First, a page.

Billy Rose’s Diamond Horseshoe Nightclub
after opening as the Diamond Horseshoe in 1938 (in the basement of the Paramount Hotel), this site was renamed the Mayfair Theater in 1961, the Century Theater in 1978, the Diamond Horseshoe supper club in 2013, and Sony Hall 2020
From 1938 to 1951, entertainment impresario Billy Rose operated one of New York City’s most opulent and successful nightclubs, the Diamond Horseshoe, in the basement of the Paramount Hotel in the Theater District.
As a club, and after 1961 when it became a theater, this was the site of several LGBT-associated shows.
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In December 1938, entertainment impresario Billy Rose opened the Diamond Horseshoe, one of New York City’s most opulent and successful nightclubs, in the former Grill Room in the basement of the Paramount Hotel in the Theater District. It was decorated by theater designer Albert Johnson. Intended to evoke a “Gay ‘90s” atmosphere, Rose staged elaborate, nostalgic revues here, complete with scantily-clad showgirls, until 1951.
The first two Diamond Horseshoe revues were The Turn of the Century (1938-39), a tribute to the era of businessman Diamond Jim Brady and actress Lillian Russell, and Nights of Gladness (1940-41), a look at the decade after 1905. Both revues featured costumes by preeminent designer Raoul Pene Du Bois, who also designed the sets for the latter. One of the performers in Nights of Gladness was Julian Eltinge, a big star on Broadway and in vaudeville, and who is often considered one of the greatest female impersonators in history. During the run of this show, Eltinge died in his apartment at the Westmore, 333 West 57th Street.
After the nightclub closed, Irving Maidman transformed it into the Mayfair Theater in 1961. The diverse programming at the Mayfair included vaudeville, burlesque, Yiddish theater and films, and legitimate Off-Broadway and Broadway theater. One early LGBT-associated show was Hang Down Your Head and Die (1964), a revue about capital punishment, with Remak Ramsay, James Rado, and Gerome Ragni; the latter two would go on to write the musical Hair (1967).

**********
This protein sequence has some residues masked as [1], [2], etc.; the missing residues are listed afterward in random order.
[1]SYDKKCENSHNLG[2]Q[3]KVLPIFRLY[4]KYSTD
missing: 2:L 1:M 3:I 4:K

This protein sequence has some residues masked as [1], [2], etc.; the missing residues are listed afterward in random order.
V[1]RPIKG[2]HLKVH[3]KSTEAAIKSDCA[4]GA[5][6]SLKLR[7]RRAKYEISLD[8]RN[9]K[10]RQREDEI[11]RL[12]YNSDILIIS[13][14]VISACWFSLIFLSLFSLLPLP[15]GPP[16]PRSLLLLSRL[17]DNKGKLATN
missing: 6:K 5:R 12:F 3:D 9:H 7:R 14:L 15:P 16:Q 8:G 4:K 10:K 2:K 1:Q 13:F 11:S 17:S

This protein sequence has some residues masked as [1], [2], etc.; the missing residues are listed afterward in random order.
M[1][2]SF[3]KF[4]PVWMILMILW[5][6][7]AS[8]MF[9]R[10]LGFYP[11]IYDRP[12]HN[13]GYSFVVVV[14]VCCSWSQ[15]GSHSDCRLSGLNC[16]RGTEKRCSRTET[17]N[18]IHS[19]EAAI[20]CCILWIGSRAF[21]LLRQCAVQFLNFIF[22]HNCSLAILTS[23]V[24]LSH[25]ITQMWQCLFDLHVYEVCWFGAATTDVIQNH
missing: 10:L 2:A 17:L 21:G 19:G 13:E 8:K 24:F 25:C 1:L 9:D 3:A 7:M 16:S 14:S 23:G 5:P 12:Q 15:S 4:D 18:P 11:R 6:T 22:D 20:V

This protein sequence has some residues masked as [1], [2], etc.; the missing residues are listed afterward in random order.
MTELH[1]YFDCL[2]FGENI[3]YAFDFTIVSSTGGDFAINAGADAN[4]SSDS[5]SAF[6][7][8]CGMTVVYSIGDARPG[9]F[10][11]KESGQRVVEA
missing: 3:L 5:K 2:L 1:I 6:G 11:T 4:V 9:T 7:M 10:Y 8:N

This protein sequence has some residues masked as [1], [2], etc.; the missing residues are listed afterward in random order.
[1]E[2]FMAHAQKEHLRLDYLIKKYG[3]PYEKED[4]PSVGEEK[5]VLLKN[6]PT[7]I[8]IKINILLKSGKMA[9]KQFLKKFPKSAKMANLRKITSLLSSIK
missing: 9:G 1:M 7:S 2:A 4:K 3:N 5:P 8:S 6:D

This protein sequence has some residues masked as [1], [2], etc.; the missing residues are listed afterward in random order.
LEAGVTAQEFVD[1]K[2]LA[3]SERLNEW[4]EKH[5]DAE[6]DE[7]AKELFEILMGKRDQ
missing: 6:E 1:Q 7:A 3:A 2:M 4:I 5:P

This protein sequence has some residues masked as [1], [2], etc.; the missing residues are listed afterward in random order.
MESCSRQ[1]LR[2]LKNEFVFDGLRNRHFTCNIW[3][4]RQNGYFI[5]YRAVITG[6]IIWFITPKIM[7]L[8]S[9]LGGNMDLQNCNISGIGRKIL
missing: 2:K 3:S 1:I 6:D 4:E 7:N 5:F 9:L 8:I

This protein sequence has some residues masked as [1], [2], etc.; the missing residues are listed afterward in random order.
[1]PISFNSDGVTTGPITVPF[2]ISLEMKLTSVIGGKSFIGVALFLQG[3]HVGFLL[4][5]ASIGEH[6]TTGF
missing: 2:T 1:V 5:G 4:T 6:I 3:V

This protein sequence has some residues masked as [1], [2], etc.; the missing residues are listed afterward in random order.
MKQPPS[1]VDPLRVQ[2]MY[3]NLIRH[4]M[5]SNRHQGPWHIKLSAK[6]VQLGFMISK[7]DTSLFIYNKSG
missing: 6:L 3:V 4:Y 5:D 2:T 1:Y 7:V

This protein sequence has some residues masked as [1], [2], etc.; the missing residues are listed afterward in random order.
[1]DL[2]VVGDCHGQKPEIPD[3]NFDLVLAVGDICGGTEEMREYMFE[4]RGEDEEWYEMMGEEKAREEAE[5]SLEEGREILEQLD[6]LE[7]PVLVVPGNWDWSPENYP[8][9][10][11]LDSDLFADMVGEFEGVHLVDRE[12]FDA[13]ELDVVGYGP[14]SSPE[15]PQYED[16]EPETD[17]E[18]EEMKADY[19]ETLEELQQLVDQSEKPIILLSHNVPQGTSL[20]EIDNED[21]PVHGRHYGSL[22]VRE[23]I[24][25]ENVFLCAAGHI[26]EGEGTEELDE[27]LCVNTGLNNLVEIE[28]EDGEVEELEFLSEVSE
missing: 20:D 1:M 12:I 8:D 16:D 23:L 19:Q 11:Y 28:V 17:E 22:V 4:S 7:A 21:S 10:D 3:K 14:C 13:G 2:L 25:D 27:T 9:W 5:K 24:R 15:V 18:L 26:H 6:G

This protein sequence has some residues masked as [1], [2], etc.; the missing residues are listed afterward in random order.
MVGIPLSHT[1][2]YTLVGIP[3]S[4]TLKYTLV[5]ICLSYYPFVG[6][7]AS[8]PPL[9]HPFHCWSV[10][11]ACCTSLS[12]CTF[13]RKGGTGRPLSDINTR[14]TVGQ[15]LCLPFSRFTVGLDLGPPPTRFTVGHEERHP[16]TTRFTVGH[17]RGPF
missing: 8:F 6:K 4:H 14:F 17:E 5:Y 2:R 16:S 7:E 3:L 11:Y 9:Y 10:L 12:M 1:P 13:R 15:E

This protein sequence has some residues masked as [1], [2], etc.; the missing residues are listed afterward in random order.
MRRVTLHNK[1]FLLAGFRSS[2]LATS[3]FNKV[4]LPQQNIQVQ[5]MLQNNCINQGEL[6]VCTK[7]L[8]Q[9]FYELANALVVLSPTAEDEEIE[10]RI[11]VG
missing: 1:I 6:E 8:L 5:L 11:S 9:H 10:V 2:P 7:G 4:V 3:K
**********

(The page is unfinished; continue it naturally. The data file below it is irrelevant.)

The Mayfair was later the location of the Broadway production of the play Tubstrip (1974), a comedy set in a gay bathhouse, which ran for five weeks. Directed by Jerry Douglas (who also wrote it but under the pseudonym A.J. Kronengold), it was the most popular and successful of the post-Stonewall plays that have been dubbed “gay erotic theater” from 1969 to 1974. It premiered in 1973 at two Off-Broadway theaters, then toured in eight cities over nine months, before opening at the Mayfair.
By the producer’s own estimate, Tubstrip played approximately 500 performances to an audience of 50,000. … this remarkably successful play is emblematic of a significant moment in gay culture, when the fall of stage censorship and the rise of the sexual revolution and gay liberation created an unprecedented surge of gay erotic theatre.
At the Mayfair the play starred Calvin Culver, better known as gay pornstar Casey Donovan of the pioneering films Boys in the Sand (1971) and The Back Row (1973), and also included actors Michael Kearns, Gerald Grant, and Eddie Rambeau.
This theater became the Century Theater from 1978 to 1982. Two shows here with LGBT performers were Patio/ Porch (1978), with Fannie Flagg, and the revival of Emlyn Williams as Charles Dickens (1981), starring Emlyn Williams.
The space then ceased to function as a theater and remained mostly vacant. In April 1987, after the funeral of Andy Warhol at St. Patrick’s Cathedral, a memorial luncheon was held at the former theater. In 2013, it was renovated under owner Aby Rosen, and reopened as the Diamond Horseshoe supper club with the show The Queen of the Night, with costumes by Thom Browne.
It is currently operated as Sony Hall.
- Architect or Builder: Thomas W. Lamb (Paramount Hotel); Albert Johnson (Diamond Horseshoe)
- Year Built: 1927-28 (Paramount Hotel); 1938 (Diamond Horseshoe)
Grace Glueck, “Warhol is Remembered by 2,000 at St. Patrick’s,” The New York Times, April 2, 1987, B10.
Internet Broadway Database.
Jordan Schildcrout, “Legitimate: Jerry Douglas’s Tubstrip and the Erotic Theatre of Gay Liberation,” The Journal of Drama and American Theatre, Fall 2017.
Julian Eltinge obituary, The New York Times, March 8, 1941, 19.
“News of Night Clubs,” The New York Times, May 12, 1940, 134.
Sam Zolotow, “Revue Announces New Price Setup,” The New York Times, September 18, 1964, 26.
Sam Zolotow, “Theater Tickets Hold Price Line,” The New York Times, August 13, 1963, 24.
“Theater Operations Face License Quiz,” The New York Times, December 22, 1965, 25.
Theodore Strauss, “News Notes of the Night Clubs,” The New York Times, January 1, 1939, 96.
Theodore Strauss, “Night Club Notes,” The New York Times, October 23, 1938, 162.
“‘Tubstrip’ to Open at the Mayfair,” The New York Times, September 29, 1974, 54.
William Grimes, “Sudden Acts of Subterranean Intimacy,” The New York Times, December 27, 2013, C1.
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